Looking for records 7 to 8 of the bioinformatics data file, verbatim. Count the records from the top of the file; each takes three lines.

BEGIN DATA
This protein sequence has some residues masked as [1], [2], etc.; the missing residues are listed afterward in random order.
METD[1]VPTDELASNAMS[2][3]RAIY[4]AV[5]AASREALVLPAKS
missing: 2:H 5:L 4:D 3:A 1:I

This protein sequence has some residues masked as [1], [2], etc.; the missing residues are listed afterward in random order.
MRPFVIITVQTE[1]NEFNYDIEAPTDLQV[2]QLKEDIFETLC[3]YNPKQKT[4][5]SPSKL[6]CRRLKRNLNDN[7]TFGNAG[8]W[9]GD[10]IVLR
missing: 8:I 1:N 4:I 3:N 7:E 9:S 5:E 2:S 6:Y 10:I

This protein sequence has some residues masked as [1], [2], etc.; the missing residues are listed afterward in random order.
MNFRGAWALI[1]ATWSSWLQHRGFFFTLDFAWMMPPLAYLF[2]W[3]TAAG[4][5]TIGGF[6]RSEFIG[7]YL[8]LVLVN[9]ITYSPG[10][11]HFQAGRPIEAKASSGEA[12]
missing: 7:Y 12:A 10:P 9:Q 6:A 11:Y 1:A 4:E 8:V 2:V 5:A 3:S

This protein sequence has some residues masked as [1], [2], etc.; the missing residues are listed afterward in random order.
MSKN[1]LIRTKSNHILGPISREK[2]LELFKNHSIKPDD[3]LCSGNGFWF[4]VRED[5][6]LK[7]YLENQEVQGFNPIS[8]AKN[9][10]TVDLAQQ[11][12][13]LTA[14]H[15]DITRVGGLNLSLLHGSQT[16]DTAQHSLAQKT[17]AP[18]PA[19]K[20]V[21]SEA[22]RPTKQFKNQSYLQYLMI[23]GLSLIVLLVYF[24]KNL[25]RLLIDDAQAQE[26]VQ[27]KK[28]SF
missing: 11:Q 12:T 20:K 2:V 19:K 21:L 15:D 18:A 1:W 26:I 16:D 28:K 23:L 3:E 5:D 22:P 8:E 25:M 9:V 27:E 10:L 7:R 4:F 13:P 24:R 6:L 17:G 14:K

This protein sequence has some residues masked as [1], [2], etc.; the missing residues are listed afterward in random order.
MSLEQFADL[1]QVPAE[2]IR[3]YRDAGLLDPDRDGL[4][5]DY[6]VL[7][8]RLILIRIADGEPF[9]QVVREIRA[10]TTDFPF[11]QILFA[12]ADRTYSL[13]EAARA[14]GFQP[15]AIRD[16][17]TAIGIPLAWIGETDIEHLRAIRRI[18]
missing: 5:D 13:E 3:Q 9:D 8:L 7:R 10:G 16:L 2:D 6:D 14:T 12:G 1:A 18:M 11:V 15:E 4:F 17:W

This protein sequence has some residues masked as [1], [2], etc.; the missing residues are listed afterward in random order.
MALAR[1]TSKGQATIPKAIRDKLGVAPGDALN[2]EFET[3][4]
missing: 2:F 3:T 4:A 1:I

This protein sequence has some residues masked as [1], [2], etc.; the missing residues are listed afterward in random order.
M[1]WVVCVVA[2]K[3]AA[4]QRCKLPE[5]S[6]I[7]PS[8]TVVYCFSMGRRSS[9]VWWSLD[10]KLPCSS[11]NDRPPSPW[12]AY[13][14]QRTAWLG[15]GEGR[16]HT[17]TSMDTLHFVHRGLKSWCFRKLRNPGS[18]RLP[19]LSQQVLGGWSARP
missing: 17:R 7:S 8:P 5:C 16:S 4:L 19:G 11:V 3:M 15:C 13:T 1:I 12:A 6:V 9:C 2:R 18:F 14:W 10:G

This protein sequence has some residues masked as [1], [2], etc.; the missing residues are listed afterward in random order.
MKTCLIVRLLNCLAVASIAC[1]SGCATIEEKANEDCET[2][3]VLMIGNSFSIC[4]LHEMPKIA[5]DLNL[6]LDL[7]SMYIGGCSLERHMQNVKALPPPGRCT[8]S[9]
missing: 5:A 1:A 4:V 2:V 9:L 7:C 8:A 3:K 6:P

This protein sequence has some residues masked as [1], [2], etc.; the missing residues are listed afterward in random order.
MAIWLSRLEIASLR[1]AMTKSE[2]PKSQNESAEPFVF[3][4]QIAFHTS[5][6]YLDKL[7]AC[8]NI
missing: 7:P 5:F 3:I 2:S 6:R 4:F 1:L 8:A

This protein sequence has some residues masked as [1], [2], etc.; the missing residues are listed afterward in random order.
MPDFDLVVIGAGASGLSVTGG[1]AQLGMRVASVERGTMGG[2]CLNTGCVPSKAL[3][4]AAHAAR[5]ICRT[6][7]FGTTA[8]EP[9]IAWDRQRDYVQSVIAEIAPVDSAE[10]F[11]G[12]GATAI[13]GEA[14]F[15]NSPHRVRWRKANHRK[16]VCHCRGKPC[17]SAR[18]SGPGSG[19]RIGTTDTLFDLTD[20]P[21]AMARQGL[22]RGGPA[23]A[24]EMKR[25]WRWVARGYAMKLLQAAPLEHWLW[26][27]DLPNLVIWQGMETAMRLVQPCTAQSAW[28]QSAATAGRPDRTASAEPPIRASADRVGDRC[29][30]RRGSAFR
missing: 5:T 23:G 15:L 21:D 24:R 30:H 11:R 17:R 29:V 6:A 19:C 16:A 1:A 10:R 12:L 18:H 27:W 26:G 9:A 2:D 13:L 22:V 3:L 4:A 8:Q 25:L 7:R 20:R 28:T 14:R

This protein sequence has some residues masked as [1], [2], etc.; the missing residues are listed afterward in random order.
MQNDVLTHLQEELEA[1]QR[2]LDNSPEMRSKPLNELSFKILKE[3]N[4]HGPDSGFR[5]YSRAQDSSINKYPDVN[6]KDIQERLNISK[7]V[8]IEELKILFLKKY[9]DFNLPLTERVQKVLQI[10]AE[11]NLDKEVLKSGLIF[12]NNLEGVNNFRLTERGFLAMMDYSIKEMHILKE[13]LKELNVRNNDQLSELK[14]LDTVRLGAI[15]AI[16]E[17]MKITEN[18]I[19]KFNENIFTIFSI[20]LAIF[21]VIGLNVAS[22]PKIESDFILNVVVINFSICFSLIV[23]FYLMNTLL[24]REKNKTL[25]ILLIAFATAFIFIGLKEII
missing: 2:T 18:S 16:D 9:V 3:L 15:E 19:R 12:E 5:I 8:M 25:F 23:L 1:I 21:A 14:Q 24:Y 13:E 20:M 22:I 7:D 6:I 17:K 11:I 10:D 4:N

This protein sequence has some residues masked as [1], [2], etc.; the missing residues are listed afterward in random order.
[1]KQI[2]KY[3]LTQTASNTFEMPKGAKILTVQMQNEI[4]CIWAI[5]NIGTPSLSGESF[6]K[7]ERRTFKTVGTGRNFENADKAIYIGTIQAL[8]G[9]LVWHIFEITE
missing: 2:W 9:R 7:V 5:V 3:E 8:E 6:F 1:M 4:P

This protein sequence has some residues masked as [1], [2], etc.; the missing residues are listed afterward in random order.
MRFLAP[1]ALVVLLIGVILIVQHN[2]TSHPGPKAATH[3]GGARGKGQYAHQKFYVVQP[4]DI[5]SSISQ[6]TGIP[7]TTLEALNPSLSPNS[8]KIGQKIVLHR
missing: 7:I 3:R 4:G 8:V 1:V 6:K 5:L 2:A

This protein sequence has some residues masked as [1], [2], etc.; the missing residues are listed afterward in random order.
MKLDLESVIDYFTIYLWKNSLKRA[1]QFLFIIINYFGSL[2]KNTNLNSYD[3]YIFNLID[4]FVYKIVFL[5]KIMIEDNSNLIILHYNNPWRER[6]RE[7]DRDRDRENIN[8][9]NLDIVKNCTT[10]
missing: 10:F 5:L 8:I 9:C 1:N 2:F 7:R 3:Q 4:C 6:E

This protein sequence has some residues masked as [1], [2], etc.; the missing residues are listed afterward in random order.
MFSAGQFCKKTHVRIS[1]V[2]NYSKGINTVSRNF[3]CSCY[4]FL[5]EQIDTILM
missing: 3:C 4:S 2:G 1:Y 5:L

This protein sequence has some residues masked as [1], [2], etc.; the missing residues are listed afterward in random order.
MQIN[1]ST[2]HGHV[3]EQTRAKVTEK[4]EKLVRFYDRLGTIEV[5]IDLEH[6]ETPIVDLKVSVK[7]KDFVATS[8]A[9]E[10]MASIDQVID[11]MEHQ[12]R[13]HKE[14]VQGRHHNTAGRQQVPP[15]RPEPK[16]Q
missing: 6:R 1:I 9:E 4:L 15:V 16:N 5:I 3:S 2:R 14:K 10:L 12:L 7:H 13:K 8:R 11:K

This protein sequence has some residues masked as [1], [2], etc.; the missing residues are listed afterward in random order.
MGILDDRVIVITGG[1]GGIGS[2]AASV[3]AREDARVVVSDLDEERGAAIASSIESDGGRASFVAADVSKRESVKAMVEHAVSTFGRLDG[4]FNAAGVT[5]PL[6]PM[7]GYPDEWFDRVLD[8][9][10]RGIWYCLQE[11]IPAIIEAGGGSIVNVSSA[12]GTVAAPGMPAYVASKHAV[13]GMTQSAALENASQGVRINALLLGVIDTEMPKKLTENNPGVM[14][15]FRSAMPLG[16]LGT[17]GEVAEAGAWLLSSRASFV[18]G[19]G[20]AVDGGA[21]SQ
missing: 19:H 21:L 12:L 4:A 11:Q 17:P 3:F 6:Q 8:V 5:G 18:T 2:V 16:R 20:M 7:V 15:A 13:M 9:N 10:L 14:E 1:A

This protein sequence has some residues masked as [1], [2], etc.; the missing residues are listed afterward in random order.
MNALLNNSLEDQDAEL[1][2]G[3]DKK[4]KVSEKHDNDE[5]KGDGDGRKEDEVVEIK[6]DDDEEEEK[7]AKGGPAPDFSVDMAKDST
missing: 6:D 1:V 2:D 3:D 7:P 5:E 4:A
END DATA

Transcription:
This protein sequence has some residues masked as [1], [2], etc.; the missing residues are listed afterward in random order.
M[1]WVVCVVA[2]K[3]AA[4]QRCKLPE[5]S[6]I[7]PS[8]TVVYCFSMGRRSS[9]VWWSLD[10]KLPCSS[11]NDRPPSPW[12]AY[13][14]QRTAWLG[15]GEGR[16]HT[17]TSMDTLHFVHRGLKSWCFRKLRNPGS[18]RLP[19]LSQQVLGGWSARP
missing: 17:R 7:S 8:P 5:C 16:S 4:L 19:G 11:V 3:M 15:C 13:T 1:I 12:A 6:V 9:C 2:R 18:F 14:W 10:G

This protein sequence has some residues masked as [1], [2], etc.; the missing residues are listed afterward in random order.
MKTCLIVRLLNCLAVASIAC[1]SGCATIEEKANEDCET[2][3]VLMIGNSFSIC[4]LHEMPKIA[5]DLNL[6]LDL[7]SMYIGGCSLERHMQNVKALPPPGRCT[8]S[9]
missing: 5:A 1:A 4:V 2:V 9:L 7:C 8:A 3:K 6:P